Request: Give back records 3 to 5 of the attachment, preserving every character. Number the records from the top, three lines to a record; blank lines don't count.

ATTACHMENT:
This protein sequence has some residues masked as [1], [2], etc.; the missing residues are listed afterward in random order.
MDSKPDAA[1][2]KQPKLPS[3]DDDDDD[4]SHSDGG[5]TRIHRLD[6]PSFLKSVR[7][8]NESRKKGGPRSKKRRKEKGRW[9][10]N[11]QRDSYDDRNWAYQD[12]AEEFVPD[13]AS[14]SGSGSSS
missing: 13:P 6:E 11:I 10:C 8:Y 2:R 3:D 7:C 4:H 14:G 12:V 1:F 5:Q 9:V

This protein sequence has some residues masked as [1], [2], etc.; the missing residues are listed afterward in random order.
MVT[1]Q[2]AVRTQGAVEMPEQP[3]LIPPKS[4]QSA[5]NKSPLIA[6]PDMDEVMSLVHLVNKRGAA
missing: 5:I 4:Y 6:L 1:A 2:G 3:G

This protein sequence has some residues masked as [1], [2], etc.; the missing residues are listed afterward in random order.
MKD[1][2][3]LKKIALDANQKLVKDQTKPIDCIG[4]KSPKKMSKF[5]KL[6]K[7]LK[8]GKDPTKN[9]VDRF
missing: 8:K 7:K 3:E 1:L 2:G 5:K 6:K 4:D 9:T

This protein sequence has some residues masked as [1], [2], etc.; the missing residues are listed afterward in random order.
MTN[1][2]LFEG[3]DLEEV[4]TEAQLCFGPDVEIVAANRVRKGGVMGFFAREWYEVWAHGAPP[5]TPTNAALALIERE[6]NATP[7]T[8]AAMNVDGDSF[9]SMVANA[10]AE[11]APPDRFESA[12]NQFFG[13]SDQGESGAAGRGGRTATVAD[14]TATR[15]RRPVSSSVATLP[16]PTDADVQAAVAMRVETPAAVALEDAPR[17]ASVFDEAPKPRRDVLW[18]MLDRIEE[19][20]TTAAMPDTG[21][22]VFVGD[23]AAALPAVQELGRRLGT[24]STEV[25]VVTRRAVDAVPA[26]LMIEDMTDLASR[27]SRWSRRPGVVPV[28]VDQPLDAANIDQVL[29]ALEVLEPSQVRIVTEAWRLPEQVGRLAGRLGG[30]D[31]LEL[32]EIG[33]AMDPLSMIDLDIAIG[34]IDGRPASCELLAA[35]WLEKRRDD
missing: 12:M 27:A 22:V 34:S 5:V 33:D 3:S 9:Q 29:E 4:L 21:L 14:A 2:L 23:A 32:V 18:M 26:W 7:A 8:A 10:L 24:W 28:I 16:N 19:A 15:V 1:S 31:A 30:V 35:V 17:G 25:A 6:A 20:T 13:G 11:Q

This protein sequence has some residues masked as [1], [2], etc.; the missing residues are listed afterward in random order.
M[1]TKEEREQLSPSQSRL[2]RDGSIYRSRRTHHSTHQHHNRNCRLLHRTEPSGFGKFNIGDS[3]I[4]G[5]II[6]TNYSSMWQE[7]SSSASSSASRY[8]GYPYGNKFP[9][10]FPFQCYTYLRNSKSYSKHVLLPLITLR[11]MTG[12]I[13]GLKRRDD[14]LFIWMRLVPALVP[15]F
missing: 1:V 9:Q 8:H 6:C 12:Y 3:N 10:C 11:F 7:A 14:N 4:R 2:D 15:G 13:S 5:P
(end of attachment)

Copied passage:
This protein sequence has some residues masked as [1], [2], etc.; the missing residues are listed afterward in random order.
MKD[1][2][3]LKKIALDANQKLVKDQTKPIDCIG[4]KSPKKMSKF[5]KL[6]K[7]LK[8]GKDPTKN[9]VDRF
missing: 8:K 7:K 3:E 1:L 2:G 5:K 6:K 4:D 9:T

This protein sequence has some residues masked as [1], [2], etc.; the missing residues are listed afterward in random order.
MTN[1][2]LFEG[3]DLEEV[4]TEAQLCFGPDVEIVAANRVRKGGVMGFFAREWYEVWAHGAPP[5]TPTNAALALIERE[6]NATP[7]T[8]AAMNVDGDSF[9]SMVANA[10]AE[11]APPDRFESA[12]NQFFG[13]SDQGESGAAGRGGRTATVAD[14]TATR[15]RRPVSSSVATLP[16]PTDADVQAAVAMRVETPAAVALEDAPR[17]ASVFDEAPKPRRDVLW[18]MLDRIEE[19][20]TTAAMPDTG[21][22]VFVGD[23]AAALPAVQELGRRLGT[24]STEV[25]VVTRRAVDAVPA[26]LMIEDMTDLASR[27]SRWSRRPGVVPV[28]VDQPLDAANIDQVL[29]ALEVLEPSQVRIVTEAWRLPEQVGRLAGRLGG[30]D[31]LEL[32]EIG[33]AMDPLSMIDLDIAIG[34]IDGRPASCELLAA[35]WLEKRRDD
missing: 12:M 27:A 22:V 34:S 5:V 33:D 3:S 9:Q 29:E 4:L 21:L 14:A 2:L 23:A 32:V 18:M 26:W 7:A 8:A 10:L 24:W 28:I 16:N 19:A 15:V 1:S 31:A 30:V 35:V 17:G 25:A 6:A 20:T 13:G 11:Q

This protein sequence has some residues masked as [1], [2], etc.; the missing residues are listed afterward in random order.
M[1]TKEEREQLSPSQSRL[2]RDGSIYRSRRTHHSTHQHHNRNCRLLHRTEPSGFGKFNIGDS[3]I[4]G[5]II[6]TNYSSMWQE[7]SSSASSSASRY[8]GYPYGNKFP[9][10]FPFQCYTYLRNSKSYSKHVLLPLITLR[11]MTG[12]I[13]GLKRRDD[14]LFIWMRLVPALVP[15]F
missing: 1:V 9:Q 8:H 6:C 12:Y 3:N 10:C 11:F 7:A 14:N 4:R 2:D 15:G 13:S 5:P